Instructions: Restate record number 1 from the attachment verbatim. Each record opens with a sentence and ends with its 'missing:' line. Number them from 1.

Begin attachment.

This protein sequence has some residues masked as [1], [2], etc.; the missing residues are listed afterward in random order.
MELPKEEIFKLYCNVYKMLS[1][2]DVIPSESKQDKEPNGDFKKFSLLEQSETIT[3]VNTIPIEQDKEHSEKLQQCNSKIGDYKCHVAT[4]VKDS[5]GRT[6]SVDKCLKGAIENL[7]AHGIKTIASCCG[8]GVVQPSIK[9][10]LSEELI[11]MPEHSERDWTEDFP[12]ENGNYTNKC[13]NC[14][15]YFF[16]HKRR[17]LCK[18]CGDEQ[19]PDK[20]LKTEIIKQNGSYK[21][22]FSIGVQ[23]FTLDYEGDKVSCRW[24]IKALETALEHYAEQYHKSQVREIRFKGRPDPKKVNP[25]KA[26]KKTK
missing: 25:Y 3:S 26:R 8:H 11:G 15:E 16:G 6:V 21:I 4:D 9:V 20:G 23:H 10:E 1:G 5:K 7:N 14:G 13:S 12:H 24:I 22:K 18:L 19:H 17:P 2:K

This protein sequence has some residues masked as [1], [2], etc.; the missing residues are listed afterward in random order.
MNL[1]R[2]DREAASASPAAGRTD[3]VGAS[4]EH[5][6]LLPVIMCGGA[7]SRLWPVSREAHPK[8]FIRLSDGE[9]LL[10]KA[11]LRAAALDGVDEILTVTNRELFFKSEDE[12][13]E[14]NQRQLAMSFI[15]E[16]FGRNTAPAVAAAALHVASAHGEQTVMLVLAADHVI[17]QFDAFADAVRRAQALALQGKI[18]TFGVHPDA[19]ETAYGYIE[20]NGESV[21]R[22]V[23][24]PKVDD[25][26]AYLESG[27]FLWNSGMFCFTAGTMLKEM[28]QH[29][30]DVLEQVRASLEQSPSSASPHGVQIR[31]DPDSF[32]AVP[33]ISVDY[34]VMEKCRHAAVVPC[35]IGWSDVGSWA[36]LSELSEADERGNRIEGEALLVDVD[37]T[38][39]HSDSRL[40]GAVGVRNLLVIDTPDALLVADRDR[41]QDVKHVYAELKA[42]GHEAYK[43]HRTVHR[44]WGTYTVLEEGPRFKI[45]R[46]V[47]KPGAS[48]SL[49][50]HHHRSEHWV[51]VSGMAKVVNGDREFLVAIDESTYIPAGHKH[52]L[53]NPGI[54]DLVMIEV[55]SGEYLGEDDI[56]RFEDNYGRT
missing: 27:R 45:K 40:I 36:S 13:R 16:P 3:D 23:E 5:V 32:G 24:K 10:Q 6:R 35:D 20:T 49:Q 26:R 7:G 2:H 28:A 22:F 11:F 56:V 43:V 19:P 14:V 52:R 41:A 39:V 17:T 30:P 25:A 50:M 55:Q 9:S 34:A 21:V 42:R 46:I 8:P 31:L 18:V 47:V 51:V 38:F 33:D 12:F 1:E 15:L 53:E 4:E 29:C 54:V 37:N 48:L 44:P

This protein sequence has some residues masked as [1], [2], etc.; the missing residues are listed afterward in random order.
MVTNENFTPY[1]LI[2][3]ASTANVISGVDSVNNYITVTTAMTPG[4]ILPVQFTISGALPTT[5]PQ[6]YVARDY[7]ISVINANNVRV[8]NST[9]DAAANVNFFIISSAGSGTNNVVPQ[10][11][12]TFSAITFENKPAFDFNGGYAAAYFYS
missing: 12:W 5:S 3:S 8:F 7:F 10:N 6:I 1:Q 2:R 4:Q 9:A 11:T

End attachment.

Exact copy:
This protein sequence has some residues masked as [1], [2], etc.; the missing residues are listed afterward in random order.
MELPKEEIFKLYCNVYKMLS[1][2]DVIPSESKQDKEPNGDFKKFSLLEQSETIT[3]VNTIPIEQDKEHSEKLQQCNSKIGDYKCHVAT[4]VKDS[5]GRT[6]SVDKCLKGAIENL[7]AHGIKTIASCCG[8]GVVQPSIK[9][10]LSEELI[11]MPEHSERDWTEDFP[12]ENGNYTNKC[13]NC[14][15]YFF[16]HKRR[17]LCK[18]CGDEQ[19]PDK[20]LKTEIIKQNGSYK[21][22]FSIGVQ[23]FTLDYEGDKVSCRW[24]IKALETALEHYAEQYHKSQVREIRFKGRPDPKKVNP[25]KA[26]KKTK
missing: 25:Y 3:S 26:R 8:H 11:G 15:E 16:G 6:V 21:I 4:D 9:V 20:G 23:H 10:E 1:G 5:K 7:N 14:G 13:S 12:H 24:I 22:K 18:L 19:H 17:P 2:K